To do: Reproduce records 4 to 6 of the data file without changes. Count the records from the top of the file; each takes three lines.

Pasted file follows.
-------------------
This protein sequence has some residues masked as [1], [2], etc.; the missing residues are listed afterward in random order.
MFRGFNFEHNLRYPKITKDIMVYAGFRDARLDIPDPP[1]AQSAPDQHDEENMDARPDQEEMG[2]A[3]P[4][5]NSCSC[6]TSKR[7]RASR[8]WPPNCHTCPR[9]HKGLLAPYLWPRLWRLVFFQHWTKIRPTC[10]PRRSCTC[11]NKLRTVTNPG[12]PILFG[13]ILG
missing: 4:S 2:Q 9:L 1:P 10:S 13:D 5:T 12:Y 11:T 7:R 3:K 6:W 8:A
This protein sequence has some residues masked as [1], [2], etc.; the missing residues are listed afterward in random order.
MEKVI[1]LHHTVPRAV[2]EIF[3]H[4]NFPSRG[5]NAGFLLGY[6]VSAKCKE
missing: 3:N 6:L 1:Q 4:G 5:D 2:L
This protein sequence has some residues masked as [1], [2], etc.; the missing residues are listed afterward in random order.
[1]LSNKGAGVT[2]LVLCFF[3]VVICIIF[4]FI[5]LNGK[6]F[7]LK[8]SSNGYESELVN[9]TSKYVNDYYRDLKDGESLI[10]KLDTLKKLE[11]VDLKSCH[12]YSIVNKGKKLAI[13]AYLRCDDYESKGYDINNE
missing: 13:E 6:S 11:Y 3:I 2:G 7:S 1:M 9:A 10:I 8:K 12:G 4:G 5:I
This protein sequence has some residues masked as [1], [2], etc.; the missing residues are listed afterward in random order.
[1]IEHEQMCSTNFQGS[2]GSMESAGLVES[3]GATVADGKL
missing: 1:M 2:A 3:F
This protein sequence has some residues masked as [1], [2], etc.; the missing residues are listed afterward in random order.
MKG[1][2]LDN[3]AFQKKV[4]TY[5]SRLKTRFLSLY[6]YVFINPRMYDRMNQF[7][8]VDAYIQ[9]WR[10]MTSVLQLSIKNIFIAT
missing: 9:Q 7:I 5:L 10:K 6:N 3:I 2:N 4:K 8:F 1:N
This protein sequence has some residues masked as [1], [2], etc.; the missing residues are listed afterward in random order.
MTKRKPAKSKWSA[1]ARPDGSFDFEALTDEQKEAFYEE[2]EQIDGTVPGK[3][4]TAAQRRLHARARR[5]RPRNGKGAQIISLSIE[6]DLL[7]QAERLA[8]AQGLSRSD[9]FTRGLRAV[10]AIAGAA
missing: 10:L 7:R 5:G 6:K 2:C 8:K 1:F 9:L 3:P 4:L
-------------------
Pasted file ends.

This protein sequence has some residues masked as [1], [2], etc.; the missing residues are listed afterward in random order.
[1]IEHEQMCSTNFQGS[2]GSMESAGLVES[3]GATVADGKL
missing: 1:M 2:A 3:F
This protein sequence has some residues masked as [1], [2], etc.; the missing residues are listed afterward in random order.
MKG[1][2]LDN[3]AFQKKV[4]TY[5]SRLKTRFLSLY[6]YVFINPRMYDRMNQF[7][8]VDAYIQ[9]WR[10]MTSVLQLSIKNIFIAT
missing: 9:Q 7:I 5:L 10:K 6:N 3:I 2:N 4:K 8:F 1:N
This protein sequence has some residues masked as [1], [2], etc.; the missing residues are listed afterward in random order.
MTKRKPAKSKWSA[1]ARPDGSFDFEALTDEQKEAFYEE[2]EQIDGTVPGK[3][4]TAAQRRLHARARR[5]RPRNGKGAQIISLSIE[6]DLL[7]QAERLA[8]AQGLSRSD[9]FTRGLRAV[10]AIAGAA
missing: 10:L 7:R 5:G 6:K 2:C 8:K 1:F 9:L 3:P 4:L